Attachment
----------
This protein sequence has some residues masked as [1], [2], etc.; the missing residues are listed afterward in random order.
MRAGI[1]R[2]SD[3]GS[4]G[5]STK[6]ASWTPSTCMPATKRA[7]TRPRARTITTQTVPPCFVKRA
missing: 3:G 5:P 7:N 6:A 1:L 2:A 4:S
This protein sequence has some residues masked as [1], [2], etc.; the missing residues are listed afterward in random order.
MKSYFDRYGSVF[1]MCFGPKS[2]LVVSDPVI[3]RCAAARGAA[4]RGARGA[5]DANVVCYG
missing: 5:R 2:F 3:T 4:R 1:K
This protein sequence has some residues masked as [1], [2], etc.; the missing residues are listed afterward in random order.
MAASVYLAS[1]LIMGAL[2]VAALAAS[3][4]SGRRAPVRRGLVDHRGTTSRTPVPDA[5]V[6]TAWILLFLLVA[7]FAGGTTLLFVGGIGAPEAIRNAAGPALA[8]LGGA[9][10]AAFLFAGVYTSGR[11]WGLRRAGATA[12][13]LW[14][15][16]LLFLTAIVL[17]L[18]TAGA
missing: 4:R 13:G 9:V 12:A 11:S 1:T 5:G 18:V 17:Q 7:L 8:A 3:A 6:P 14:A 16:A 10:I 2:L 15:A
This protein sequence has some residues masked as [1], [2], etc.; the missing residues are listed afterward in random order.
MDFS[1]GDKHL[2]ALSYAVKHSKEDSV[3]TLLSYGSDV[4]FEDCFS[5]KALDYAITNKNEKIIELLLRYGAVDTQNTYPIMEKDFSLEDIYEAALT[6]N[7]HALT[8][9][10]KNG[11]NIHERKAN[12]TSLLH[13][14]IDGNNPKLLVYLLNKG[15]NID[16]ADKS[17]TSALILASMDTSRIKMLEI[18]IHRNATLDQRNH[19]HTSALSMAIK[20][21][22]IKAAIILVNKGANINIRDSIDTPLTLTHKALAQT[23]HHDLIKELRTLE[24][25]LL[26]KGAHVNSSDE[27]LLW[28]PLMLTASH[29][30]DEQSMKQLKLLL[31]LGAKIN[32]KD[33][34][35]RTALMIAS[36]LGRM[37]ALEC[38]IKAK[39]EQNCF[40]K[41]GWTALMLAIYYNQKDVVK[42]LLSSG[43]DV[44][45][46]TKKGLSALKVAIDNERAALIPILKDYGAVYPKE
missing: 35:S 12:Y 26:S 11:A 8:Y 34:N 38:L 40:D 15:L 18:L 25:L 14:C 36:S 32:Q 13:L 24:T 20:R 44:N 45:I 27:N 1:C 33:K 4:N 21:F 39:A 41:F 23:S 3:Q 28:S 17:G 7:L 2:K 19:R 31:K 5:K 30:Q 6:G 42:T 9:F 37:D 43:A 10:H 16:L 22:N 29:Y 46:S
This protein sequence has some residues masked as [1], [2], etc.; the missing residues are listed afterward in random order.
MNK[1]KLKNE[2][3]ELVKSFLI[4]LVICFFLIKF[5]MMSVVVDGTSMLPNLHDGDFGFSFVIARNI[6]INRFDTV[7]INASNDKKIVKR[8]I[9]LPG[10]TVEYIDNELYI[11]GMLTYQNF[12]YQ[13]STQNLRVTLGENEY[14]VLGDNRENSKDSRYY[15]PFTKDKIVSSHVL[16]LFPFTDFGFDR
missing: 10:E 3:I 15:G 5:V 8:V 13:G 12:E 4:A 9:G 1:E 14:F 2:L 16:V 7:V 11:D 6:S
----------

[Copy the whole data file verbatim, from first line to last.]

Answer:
This protein sequence has some residues masked as [1], [2], etc.; the missing residues are listed afterward in random order.
MRAGI[1]R[2]SD[3]GS[4]G[5]STK[6]ASWTPSTCMPATKRA[7]TRPRARTITTQTVPPCFVKRA
missing: 3:G 5:P 7:N 6:A 1:L 2:A 4:S
This protein sequence has some residues masked as [1], [2], etc.; the missing residues are listed afterward in random order.
MKSYFDRYGSVF[1]MCFGPKS[2]LVVSDPVI[3]RCAAARGAA[4]RGARGA[5]DANVVCYG
missing: 5:R 2:F 3:T 4:R 1:K
This protein sequence has some residues masked as [1], [2], etc.; the missing residues are listed afterward in random order.
MAASVYLAS[1]LIMGAL[2]VAALAAS[3][4]SGRRAPVRRGLVDHRGTTSRTPVPDA[5]V[6]TAWILLFLLVA[7]FAGGTTLLFVGGIGAPEAIRNAAGPALA[8]LGGA[9][10]AAFLFAGVYTSGR[11]WGLRRAGATA[12][13]LW[14][15][16]LLFLTAIVL[17]L[18]TAGA
missing: 4:R 13:G 9:V 12:A 11:S 1:T 5:G 18:V 17:Q 7:L 8:A 3:A 6:P 14:A 16:A 10:I 2:L 15:A
This protein sequence has some residues masked as [1], [2], etc.; the missing residues are listed afterward in random order.
MDFS[1]GDKHL[2]ALSYAVKHSKEDSV[3]TLLSYGSDV[4]FEDCFS[5]KALDYAITNKNEKIIELLLRYGAVDTQNTYPIMEKDFSLEDIYEAALT[6]N[7]HALT[8][9][10]KNG[11]NIHERKAN[12]TSLLH[13][14]IDGNNPKLLVYLLNKG[15]NID[16]ADKS[17]TSALILASMDTSRIKMLEI[18]IHRNATLDQRNH[19]HTSALSMAIK[20][21][22]IKAAIILVNKGANINIRDSIDTPLTLTHKALAQT[23]HHDLIKELRTLE[24][25]LL[26]KGAHVNSSDE[27]LLW[28]PLMLTASH[29][30]DEQSMKQLKLLL[31]LGAKIN[32]KD[33][34][35]RTALMIAS[36]LGRM[37]ALEC[38]IKAK[39]EQNCF[40]K[41]GWTALMLAIYYNQKDVVK[42]LLSSG[43]DV[44][45][46]TKKGLSALKVAIDNERAALIPILKDYGAVYPKE
missing: 35:S 12:Y 26:S 11:A 8:Y 34:N 38:L 40:D 15:L 18:L 25:L 14:C 36:S 32:Q 13:L 24:T 20:R 44:N 45:I 27:N 1:C 33:K 4:N 21:F 39:A 41:F 23:S 3:Q 28:S 17:G 7:L 2:K 19:R 31:K 5:K 30:Q 6:G 42:T 9:F 37:D 43:A 10:H 16:L 22:N 29:Y 46:S
This protein sequence has some residues masked as [1], [2], etc.; the missing residues are listed afterward in random order.
MNK[1]KLKNE[2][3]ELVKSFLI[4]LVICFFLIKF[5]MMSVVVDGTSMLPNLHDGDFGFSFVIARNI[6]INRFDTV[7]INASNDKKIVKR[8]I[9]LPG[10]TVEYIDNELYI[11]GMLTYQNF[12]YQ[13]STQNLRVTLGENEY[14]VLGDNRENSKDSRYY[15]PFTKDKIVSSHVL[16]LFPFTDFGFDR
missing: 10:E 3:I 15:G 5:V 8:V 13:G 12:E 4:A 9:G 1:E 14:F 2:L 16:V 7:V 11:D 6:S